The problem with Third Way politics in Britain, therefore, is not just that it concedes too much to the marketplace as the main source of positive change and efficiency; it also returned to a tradition of presumed top-down authority, only here more personalised and presidentialised as befits the age of the media torrent.
This is one reason why the approach Geoff Mulgan is now exploring has special interest. Or rather why it contains two elements of considerable merit.
First, it seeks out forms of good government as such. Its starting-point and assumption is that government is a necessary good and benefit in its own right, not an integument upon a marketplace seen as the only source of creating wealth upon which any public levy or activity apart from basic legal regulation is a wealth-sucking parasite.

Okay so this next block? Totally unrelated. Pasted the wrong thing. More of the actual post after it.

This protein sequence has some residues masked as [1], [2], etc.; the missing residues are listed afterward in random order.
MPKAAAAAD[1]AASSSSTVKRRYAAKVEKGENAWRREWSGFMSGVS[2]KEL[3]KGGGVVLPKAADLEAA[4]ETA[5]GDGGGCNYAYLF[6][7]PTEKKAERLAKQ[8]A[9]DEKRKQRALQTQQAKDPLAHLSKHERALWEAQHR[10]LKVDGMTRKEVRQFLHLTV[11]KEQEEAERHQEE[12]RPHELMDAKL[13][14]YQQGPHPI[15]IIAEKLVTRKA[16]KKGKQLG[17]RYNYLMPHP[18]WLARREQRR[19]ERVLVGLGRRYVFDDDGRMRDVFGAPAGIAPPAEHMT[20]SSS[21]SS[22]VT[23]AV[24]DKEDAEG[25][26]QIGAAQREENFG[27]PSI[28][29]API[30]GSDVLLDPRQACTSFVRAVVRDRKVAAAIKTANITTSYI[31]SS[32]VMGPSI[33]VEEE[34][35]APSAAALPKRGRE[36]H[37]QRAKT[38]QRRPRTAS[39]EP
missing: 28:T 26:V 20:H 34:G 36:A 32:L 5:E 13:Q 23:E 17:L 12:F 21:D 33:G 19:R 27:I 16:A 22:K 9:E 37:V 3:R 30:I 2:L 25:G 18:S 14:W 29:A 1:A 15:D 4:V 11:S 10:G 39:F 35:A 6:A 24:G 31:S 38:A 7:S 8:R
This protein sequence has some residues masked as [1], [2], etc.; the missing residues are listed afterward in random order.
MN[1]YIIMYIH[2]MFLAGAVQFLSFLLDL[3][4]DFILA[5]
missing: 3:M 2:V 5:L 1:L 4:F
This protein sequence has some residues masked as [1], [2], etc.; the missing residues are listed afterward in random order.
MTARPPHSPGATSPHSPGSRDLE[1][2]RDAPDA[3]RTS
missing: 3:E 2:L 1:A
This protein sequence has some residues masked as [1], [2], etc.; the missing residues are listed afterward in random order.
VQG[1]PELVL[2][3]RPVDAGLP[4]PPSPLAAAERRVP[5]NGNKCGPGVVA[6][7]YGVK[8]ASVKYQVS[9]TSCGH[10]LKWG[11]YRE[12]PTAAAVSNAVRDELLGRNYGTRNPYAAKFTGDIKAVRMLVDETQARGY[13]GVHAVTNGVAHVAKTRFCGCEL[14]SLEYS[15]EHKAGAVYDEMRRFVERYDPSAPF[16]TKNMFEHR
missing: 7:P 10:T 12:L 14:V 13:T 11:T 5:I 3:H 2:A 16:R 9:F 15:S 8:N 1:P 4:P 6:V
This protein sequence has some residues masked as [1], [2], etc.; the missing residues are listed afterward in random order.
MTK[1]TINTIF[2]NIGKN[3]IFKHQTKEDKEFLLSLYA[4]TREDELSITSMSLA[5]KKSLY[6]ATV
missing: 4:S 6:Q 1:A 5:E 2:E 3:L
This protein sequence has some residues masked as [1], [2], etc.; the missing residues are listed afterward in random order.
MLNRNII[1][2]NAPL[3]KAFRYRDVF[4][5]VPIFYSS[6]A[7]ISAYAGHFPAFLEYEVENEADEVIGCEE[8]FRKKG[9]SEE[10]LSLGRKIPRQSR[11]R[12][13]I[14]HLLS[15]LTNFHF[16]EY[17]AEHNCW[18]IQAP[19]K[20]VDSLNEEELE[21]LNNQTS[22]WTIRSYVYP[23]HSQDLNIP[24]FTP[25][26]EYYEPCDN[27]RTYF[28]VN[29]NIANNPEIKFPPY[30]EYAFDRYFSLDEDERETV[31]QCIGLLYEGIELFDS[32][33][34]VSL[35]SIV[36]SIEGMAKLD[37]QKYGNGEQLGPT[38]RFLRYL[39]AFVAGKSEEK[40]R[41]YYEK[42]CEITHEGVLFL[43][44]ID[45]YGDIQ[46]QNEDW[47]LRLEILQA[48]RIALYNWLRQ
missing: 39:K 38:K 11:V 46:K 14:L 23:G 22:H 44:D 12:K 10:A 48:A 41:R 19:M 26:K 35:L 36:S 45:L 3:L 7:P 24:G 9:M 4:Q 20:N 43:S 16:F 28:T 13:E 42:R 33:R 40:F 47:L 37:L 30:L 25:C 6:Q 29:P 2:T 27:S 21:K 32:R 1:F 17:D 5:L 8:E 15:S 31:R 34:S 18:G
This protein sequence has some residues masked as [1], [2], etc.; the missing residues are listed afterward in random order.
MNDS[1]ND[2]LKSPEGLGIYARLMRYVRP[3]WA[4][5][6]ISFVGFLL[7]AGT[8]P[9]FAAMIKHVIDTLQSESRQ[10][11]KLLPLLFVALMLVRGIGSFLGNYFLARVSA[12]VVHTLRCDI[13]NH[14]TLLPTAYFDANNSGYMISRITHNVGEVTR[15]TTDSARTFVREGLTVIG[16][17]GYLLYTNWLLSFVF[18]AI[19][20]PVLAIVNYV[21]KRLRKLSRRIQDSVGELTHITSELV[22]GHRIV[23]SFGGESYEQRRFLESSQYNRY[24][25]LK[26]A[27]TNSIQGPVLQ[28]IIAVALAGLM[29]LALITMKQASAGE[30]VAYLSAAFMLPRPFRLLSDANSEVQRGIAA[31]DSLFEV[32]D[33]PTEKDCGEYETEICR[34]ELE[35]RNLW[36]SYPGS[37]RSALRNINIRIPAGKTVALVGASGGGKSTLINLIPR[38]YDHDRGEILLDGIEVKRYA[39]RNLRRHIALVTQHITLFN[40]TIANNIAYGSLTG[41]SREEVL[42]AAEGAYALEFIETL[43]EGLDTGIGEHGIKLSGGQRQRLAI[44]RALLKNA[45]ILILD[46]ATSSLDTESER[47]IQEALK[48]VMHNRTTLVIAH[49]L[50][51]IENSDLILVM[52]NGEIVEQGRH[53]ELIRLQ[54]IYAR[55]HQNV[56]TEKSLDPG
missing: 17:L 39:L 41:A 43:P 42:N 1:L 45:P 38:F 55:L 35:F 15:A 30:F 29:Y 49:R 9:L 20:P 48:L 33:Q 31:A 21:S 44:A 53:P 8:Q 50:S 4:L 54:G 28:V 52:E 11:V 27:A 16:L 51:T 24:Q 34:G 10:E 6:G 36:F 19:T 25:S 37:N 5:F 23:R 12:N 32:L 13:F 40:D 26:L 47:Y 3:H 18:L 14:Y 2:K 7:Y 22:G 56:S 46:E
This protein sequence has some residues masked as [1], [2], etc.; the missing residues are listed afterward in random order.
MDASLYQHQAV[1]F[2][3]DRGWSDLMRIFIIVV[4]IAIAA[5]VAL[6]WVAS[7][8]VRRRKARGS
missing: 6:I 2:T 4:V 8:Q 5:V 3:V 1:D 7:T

In brief, the Mulgan argument is not just an attempt to tame, limit or internalise the best of the free market, it re-establishes the notion that good government believes in itself as a public good.
Second, its vision of what form of government is best is inherently open, exploratory and seeking change and improvement. There is no The about it.
Or is there? Mulgans emphasis on judgment in his conclusion has a twang of the old self-confidence, the presumption of Whitehall man. Here, however, the claim is no longer that he knows best, only strives to learn best, an admirable ambition that should be applauded and supported not least because the need for learning implies a recognition of imperfection, error and the need to improve a rhetoric still beyond contemporary politics.
And what about democracy in all this? Precisely. Tom Bentley, now Mulgans successor at the helm of Demos will be responding to him, posing the question of how public democratic processes need to be part of any learning government.